Represents a trigger that applies a set of actions (animation storyboards) in response to an event. Not commonly used. See Remarks.
public : sealed class EventTrigger : TriggerBase
struct winrt::Windows::UI::Xaml::EventTrigger : TriggerBase
public sealed class EventTrigger : TriggerBase
Public NotInheritable Class EventTrigger Inherits TriggerBase
<EventTrigger> oneOrMoreBeginStoryboards </EventTrigger>
Windows 10 requirements
Windows 10 (introduced v10.0.10240.0)
Windows.Foundation.UniversalApiContract (introduced v1)
This XAML example shows the basic structure for using FrameworkElement.Triggers with its default FrameworkElement.Loaded trigger behavior to run a storyboarded animation. This XAML shows the EventTrigger and BeginStoryboard container elements in proper relationship with each using their XAML content property syntax and unnecessary property element tags omitted.
<Canvas Width="200" Height="200" x:Name="animatedcanvas" Background="Red"> <Canvas.Triggers> <EventTrigger> <BeginStoryboard> <Storyboard x:Name="ColorStoryboard"> <!-- Animate the background of the canvas to green over 4 seconds. --> <ColorAnimation Storyboard.TargetName="animatedcanvas" Storyboard.TargetProperty="(Panel.Background).(SolidColorBrush.Color)" To="Green" Duration="0:0:4"/> </Storyboard> </BeginStoryboard> </EventTrigger> </Canvas.Triggers> </Canvas>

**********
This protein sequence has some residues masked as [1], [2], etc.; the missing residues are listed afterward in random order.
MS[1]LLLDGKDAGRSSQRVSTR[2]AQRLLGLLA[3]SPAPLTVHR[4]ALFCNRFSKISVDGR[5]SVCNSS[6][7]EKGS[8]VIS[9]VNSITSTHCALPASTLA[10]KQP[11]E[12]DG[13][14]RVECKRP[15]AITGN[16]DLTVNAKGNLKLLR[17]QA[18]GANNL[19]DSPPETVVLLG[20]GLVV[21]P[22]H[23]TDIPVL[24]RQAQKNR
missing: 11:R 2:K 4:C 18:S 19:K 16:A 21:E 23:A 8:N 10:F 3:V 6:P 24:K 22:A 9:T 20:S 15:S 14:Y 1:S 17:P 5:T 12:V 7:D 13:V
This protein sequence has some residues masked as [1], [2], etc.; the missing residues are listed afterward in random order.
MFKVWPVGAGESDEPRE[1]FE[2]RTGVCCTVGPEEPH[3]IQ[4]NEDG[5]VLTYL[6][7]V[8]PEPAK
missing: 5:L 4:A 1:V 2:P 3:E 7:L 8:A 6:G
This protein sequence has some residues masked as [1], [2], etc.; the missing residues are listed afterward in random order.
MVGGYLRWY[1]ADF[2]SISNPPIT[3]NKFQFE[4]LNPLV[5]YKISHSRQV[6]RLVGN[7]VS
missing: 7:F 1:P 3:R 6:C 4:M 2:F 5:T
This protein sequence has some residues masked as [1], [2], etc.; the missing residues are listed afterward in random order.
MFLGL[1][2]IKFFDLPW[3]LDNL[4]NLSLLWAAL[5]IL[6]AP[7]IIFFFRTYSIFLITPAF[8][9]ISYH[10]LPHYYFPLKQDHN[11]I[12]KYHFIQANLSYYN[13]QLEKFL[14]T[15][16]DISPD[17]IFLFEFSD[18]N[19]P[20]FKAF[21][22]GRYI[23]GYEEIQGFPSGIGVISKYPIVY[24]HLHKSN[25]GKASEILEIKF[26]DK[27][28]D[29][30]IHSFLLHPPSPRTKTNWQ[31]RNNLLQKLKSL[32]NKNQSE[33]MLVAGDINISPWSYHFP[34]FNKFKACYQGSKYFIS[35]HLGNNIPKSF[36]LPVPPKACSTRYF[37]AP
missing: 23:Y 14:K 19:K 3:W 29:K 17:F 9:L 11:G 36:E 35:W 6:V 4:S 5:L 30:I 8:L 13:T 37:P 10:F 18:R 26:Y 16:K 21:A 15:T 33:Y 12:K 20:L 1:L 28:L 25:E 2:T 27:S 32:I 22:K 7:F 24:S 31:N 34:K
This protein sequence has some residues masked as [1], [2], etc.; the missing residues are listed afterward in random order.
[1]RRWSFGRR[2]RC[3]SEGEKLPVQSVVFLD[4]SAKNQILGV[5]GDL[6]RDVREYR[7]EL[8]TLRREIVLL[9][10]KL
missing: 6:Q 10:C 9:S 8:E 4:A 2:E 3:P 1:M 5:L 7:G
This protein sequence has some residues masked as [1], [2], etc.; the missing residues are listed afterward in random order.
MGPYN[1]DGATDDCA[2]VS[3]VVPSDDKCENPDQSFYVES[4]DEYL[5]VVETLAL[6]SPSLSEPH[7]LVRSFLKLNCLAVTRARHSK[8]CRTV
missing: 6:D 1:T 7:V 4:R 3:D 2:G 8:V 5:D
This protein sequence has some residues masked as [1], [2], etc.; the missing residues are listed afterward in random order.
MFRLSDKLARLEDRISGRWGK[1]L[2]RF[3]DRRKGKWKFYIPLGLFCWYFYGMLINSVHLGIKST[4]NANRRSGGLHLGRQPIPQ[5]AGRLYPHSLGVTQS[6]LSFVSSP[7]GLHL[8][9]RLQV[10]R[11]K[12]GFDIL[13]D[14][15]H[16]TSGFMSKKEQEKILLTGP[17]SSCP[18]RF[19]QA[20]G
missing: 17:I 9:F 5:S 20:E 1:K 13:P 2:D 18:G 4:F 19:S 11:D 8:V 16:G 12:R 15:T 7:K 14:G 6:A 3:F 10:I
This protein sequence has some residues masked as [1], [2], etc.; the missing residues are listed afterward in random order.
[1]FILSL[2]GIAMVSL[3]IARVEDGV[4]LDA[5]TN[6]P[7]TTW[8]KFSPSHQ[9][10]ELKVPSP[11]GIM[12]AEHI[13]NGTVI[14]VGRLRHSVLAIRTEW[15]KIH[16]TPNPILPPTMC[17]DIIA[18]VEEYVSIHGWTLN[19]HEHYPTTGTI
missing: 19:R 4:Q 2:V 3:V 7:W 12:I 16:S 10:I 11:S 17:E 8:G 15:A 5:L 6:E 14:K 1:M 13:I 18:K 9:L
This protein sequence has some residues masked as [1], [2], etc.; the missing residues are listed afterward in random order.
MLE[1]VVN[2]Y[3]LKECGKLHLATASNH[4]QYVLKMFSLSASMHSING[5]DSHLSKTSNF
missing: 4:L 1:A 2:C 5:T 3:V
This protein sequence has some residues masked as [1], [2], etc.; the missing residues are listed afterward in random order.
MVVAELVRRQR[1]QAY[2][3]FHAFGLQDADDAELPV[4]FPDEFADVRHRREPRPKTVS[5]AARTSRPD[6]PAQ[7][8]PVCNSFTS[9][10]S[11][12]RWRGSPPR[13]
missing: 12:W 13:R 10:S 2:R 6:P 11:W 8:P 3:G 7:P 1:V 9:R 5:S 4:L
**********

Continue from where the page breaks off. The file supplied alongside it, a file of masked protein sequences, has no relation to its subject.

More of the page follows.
Triggers, EventTrigger, Actions and BeginStoryboard are not commonly used. These API mainly exist for compatibility in XAML originally used for Microsoft Silverlight. For most scenarios where event triggers were used previously, do one of these:
- Use built-in animations from the animation library. See Quickstart: Animating your UI using the animation library.
- For events in control templates, use visual states and VisualStateManager. See Storyboarded animations for visual states or Quickstart: Control templates.
- For app-specific UI animations, define a Loaded handler on the page. This handler can reference a Storyboard that's defined in page-level resources, and call the Begin method on that Storyboard. See Storyboarded animations.
If you do choose to use Triggers, in Windows Runtime XAML, the default behavior for event triggers and the only event that can be used to invoke an EventTrigger is FrameworkElement.Loaded. Because that's both the default and the only enabled behavior, don't set the RoutedEvent attribute. Just use the XAML
<EventTrigger>. If you set RoutedEvent explicitly (not recommended), the only XAML that works is
<EventTrigger RoutedEvent="FrameworkElement.Loaded">. Unqualified "Loaded", or any other value, throws a parse exception. For more info, see Triggers.
|EventTrigger() EventTrigger() EventTrigger() EventTrigger()||
Initializes a new instance of the EventTrigger class.
|Actions Actions Actions Actions|
|Dispatcher Dispatcher Dispatcher Dispatcher||
Gets the CoreDispatcher that this object is associated with. The CoreDispatcher represents a facility that can access the DependencyObject on the UI thread even if the code is initiated by a non-UI thread.(Inherited from DependencyObject)
|RoutedEvent RoutedEvent RoutedEvent RoutedEvent||
Gets or sets the name of the event that initiates the trigger. Not commonly set, see Remarks.
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